My calculations proved correct, and my efforts were not in vain. Finally, I was free; the shredded strap hung loosely from my body, but the pendulum’s swing had already cut into my chest. It had split the robe’s fabric and made two more passes – sending sharp shots of pain through every nerve – but it was time to escape. A wave of my hand scared the rats away; then, my movements were steady, cautious, and slow as I slid out of the straps and away from the blade. For the moment, I was free.
I was free from the blade but not from the Inquisition! I had barely stepped onto the prison’s stone floor when the hellish machine stopped moving, and some invisible force pulled it up into the ceiling. It was a lesson I took to heart; my every move was surely being watched. Free! I had only escaped one agonizing death to endure another – perhaps one even worse. At that thought, I nervously inspected the iron bars holding me prisoner and noticed something unusual – something I did not notice at first. For several minutes, I busied myself in vain with random assumptions, and – for the first time – realized where the yellow light was coming from. It came from a half-inch wide crack that extended around the entire cell at the bottom of the walls – which were completely separate from the floor. I struggled to look through the opening, but could not see anything.
As I rose from trying, I immediately understood the purpose of the chamber’s alterations. I saw the distinct outlines of figures, but their color was blurred and hard to describe. These colors were now intensely bright and gave them a menacing, ghoulish appearance that might have frightened someone with even stronger nerves than my own. Wild, ghastly, demonic eyes glared at me from a thousand directions, all gleaming with a fire I could not believe to be imaginary.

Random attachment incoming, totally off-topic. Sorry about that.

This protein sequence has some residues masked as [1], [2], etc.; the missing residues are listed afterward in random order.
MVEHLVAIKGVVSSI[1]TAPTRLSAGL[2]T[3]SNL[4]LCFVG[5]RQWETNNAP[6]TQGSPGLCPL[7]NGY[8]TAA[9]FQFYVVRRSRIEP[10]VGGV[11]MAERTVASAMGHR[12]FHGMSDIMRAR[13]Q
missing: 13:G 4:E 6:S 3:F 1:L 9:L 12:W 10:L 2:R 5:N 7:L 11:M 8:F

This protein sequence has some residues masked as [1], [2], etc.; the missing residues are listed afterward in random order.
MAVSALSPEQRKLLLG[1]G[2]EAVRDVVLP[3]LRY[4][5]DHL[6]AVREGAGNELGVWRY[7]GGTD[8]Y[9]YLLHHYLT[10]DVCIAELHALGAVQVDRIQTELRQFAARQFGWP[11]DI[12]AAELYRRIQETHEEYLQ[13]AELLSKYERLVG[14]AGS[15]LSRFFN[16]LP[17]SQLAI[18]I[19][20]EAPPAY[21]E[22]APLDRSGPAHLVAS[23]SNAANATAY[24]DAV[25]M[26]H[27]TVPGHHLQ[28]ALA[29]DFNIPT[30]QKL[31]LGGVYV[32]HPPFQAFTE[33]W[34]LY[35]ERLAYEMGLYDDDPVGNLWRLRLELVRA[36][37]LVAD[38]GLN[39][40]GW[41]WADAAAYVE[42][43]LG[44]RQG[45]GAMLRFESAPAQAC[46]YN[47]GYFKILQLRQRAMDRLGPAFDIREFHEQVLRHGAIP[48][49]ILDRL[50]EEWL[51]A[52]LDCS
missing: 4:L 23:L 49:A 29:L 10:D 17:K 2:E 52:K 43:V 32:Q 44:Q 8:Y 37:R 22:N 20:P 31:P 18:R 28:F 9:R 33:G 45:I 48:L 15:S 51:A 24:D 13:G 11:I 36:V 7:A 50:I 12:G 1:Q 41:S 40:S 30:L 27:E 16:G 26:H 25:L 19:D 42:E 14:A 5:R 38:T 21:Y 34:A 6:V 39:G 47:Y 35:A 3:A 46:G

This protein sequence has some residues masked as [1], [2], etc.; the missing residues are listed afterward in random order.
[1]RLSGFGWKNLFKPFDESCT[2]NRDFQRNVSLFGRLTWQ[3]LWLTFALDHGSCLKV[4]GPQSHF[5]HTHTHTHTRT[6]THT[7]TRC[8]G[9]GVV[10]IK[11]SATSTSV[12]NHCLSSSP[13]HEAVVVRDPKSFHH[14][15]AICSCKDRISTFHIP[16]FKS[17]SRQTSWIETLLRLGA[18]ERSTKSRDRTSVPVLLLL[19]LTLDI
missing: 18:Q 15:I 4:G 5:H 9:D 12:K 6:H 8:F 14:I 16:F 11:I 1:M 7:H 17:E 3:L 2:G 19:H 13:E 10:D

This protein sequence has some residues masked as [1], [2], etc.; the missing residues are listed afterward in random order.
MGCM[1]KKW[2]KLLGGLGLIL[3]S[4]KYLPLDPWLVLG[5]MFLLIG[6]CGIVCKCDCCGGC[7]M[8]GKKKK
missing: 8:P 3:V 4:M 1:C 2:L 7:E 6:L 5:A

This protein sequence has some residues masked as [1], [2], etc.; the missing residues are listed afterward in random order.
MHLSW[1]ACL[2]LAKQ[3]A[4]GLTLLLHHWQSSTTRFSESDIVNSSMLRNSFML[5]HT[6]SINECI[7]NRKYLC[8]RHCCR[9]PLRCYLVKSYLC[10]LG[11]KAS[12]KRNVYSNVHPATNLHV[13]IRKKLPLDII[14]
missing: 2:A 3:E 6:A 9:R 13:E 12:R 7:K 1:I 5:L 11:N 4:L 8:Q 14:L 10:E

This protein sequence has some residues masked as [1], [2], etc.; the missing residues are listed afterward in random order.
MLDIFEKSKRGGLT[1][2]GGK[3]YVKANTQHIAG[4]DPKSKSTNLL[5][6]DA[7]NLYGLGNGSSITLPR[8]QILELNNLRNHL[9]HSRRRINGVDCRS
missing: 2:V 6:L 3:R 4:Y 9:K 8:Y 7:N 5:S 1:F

I could smell the vapors of heated iron, and the suffocating odor spread through the prison! A deeper glow settled into the eyes glaring at me, and I panted, gasping for breath; there was no doubt what my persistent, demonic tormentors planned now! I retreated to the center of the cell, away from the glowing metal. As I thought of the fiery end to come, I was relieved to remember the pit’s coldness. I rushed to its deadly edges and strained to see down below. The glare from the burning roof lit its darkest depths, but – for a wild moment – my eyes refused to understand what I saw. Finally, it wrestled its way into my soul until I could not deny logic any longer. Oh, what I would have given for a voice to speak! What horror! With a scream, I rushed away from the edge and buried my face in my hands, weeping bitterly.
The heat rose rapidly, and I looked up once again, shaking with fear. There had been a second change in the cell. Like before, I failed to understand what was happening at first, but I was not left wondering for long. The Inquisitor’s revenge had been rushed by my escape, and the King of Terrors would have no more delay. The room had been square; I saw that two of its iron angles were now small and the other two were large. The frightening difference quickly increased with a low, rumbling moan, and the room suddenly shifted into the shape of a diamond as the walls closed in. They did not stop there, and I did not want them to stop; I would have pulled those red walls to my chest like a blanket of eternal peace. “Death,” I said, “any death but the pit!” Fool! I should have known the burning walls’ purpose was to push me into the pit! Could I stand against its heat or pressure? The diamond grew flatter and flatter so fast that I had no time to think. The center fell just over the pit; I shrank back, but the closing walls pushed me forward. Finally, there was no foothold left on the prison floor for my burned and writhing body to stand. I stopped struggling, but the agony in my soul found comfort in one loud, long, and final scream of despair. I balanced on the edge and looked away—
There was a conflicting hum of human voices, a loud blast of trumpets, and a harsh grating like a thousand thunders! The fiery walls rushed back! An outstretched arm caught my own as I fell, fainting, into the abyss; it was General Lasalle. The French army had entered Toledo; the Inquisition was in the hands of its enemies.